In a time of darkness and cold, we especially appreciate the power of a small flame. As I sit here in the evening watching the flicker of candlelight, the bitter cold seems farther away. The waning moon yields little light out my window. I imagine the Maccabees pouring the last of the prepared and dedicated olive oil in the reconsecrated Temple, lighting it and watching the flame, moved by its burning even on the first night.
The holiday celebrates the miracle of the oil, naturally enough for one night, lasting for 8, the time it took to press and consecrate new olive oil. Two things come to mind. How often have I had patients come in needing an herb that I haven’t finished macerating in tincture, where I need to stretch out the little I have. What if there were no other herbs in the formula and I could not stretch it with decocted or immature tincture? What a miracle it must have been for the old oil to stretch the eight days.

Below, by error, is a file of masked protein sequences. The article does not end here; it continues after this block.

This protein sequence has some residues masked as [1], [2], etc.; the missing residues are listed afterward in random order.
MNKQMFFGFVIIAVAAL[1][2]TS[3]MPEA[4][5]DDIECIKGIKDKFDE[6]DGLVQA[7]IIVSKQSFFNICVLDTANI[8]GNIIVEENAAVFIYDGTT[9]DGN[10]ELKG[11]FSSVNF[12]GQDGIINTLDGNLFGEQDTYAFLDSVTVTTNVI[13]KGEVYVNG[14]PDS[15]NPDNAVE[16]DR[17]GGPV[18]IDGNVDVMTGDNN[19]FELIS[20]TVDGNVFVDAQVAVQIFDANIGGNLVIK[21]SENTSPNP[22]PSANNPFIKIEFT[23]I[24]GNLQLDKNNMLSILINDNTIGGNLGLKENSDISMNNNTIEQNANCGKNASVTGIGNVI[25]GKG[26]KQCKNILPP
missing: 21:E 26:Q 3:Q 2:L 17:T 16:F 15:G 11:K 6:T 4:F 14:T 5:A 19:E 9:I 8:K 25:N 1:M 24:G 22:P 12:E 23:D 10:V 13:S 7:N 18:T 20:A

And my other thought is the old question of why the holiday is celebrated for eight days instead of seven when the first night’s burning was natural and the seven days that followed were the miracle. But why should oil burn at all?
Creation is a miracle that we take for granted. Why does the new moon come after the old one wanes? Why do plants, or people grow? Why is Artemisia annua bitter and cooling while Mugwort (Artemisia argy) is sweet, bitter and balanced in temperature? Why does lemon balm relieve shingles and raw garlic treat pneumonia? Why are leaves green, or red or multicolored? Why do people have open hearts? Creation is full of miracles and it helps to have special times to focus upon them.